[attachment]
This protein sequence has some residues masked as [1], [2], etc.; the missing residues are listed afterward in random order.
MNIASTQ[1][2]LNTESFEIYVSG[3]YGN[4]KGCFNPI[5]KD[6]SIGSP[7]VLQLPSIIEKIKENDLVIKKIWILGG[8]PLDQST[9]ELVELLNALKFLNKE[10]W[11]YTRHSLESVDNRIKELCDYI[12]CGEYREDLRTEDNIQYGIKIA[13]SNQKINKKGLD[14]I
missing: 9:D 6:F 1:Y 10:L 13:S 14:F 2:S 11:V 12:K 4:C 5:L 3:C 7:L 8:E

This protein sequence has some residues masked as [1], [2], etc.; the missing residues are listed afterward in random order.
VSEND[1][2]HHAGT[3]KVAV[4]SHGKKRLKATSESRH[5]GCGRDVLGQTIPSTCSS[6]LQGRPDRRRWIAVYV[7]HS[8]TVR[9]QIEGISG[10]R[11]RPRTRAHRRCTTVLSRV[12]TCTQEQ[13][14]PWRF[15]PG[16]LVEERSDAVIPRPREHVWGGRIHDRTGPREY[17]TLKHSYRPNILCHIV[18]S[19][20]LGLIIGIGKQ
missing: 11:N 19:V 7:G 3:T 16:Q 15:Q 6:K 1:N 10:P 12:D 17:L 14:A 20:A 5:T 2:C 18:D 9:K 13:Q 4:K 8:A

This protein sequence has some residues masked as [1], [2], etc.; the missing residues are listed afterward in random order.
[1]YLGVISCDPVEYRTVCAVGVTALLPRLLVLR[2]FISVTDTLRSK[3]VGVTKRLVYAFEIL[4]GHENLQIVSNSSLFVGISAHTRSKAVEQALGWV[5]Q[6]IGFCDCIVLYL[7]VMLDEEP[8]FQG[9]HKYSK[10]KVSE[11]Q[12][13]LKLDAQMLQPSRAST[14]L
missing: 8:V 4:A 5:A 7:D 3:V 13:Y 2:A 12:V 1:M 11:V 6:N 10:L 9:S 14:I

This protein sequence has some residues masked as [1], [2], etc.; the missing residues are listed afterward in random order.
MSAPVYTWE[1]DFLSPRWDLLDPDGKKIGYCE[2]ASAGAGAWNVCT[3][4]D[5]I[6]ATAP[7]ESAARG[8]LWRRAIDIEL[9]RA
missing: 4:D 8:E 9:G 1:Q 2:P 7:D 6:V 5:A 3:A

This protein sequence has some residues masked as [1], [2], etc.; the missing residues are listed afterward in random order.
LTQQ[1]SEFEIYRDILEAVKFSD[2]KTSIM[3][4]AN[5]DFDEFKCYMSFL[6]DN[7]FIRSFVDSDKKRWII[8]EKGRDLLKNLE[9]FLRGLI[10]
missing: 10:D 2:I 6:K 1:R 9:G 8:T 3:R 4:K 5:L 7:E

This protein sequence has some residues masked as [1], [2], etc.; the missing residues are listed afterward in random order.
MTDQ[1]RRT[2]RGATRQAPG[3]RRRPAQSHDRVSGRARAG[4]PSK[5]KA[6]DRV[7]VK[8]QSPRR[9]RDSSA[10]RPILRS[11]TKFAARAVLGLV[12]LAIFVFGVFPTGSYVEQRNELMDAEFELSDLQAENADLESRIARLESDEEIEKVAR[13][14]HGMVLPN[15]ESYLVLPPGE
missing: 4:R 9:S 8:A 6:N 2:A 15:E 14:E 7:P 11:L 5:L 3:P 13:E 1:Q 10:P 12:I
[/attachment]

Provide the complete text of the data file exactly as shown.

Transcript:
This protein sequence has some residues masked as [1], [2], etc.; the missing residues are listed afterward in random order.
MNIASTQ[1][2]LNTESFEIYVSG[3]YGN[4]KGCFNPI[5]KD[6]SIGSP[7]VLQLPSIIEKIKENDLVIKKIWILGG[8]PLDQST[9]ELVELLNALKFLNKE[10]W[11]YTRHSLESVDNRIKELCDYI[12]CGEYREDLRTEDNIQYGIKIA[13]SNQKINKKGLD[14]I
missing: 9:D 6:F 1:Y 10:L 13:S 14:F 2:S 11:V 12:K 4:C 5:L 3:C 7:L 8:E

This protein sequence has some residues masked as [1], [2], etc.; the missing residues are listed afterward in random order.
VSEND[1][2]HHAGT[3]KVAV[4]SHGKKRLKATSESRH[5]GCGRDVLGQTIPSTCSS[6]LQGRPDRRRWIAVYV[7]HS[8]TVR[9]QIEGISG[10]R[11]RPRTRAHRRCTTVLSRV[12]TCTQEQ[13][14]PWRF[15]PG[16]LVEERSDAVIPRPREHVWGGRIHDRTGPREY[17]TLKHSYRPNILCHIV[18]S[19][20]LGLIIGIGKQ
missing: 11:N 19:V 7:G 3:T 16:Q 15:Q 6:K 1:N 10:P 12:D 17:L 14:A 20:A 5:T 2:C 18:D 9:K 13:Q 4:K 8:A

This protein sequence has some residues masked as [1], [2], etc.; the missing residues are listed afterward in random order.
[1]YLGVISCDPVEYRTVCAVGVTALLPRLLVLR[2]FISVTDTLRSK[3]VGVTKRLVYAFEIL[4]GHENLQIVSNSSLFVGISAHTRSKAVEQALGWV[5]Q[6]IGFCDCIVLYL[7]VMLDEEP[8]FQG[9]HKYSK[10]KVSE[11]Q[12][13]LKLDAQMLQPSRAST[14]L
missing: 8:V 4:A 5:A 7:D 3:V 13:Y 2:A 12:V 1:M 11:V 6:N 10:L 9:S 14:I

This protein sequence has some residues masked as [1], [2], etc.; the missing residues are listed afterward in random order.
MSAPVYTWE[1]DFLSPRWDLLDPDGKKIGYCE[2]ASAGAGAWNVCT[3][4]D[5]I[6]ATAP[7]ESAARG[8]LWRRAIDIEL[9]RA
missing: 4:D 8:E 9:G 1:Q 2:P 7:D 6:V 5:A 3:A

This protein sequence has some residues masked as [1], [2], etc.; the missing residues are listed afterward in random order.
LTQQ[1]SEFEIYRDILEAVKFSD[2]KTSIM[3][4]AN[5]DFDEFKCYMSFL[6]DN[7]FIRSFVDSDKKRWII[8]EKGRDLLKNLE[9]FLRGLI[10]
missing: 10:D 2:I 6:K 1:R 9:G 8:T 3:R 4:K 5:L 7:E

This protein sequence has some residues masked as [1], [2], etc.; the missing residues are listed afterward in random order.
MTDQ[1]RRT[2]RGATRQAPG[3]RRRPAQSHDRVSGRARAG[4]PSK[5]KA[6]DRV[7]VK[8]QSPRR[9]RDSSA[10]RPILRS[11]TKFAARAVLGLV[12]LAIFVFGVFPTGSYVEQRNELMDAEFELSDLQAENADLESRIARLESDEEIEKVAR[13][14]HGMVLPN[15]ESYLVLPPGE
missing: 4:R 9:S 8:A 6:N 2:A 15:E 14:E 7:P 11:L 5:L 3:P 13:E 1:Q 10:P 12:I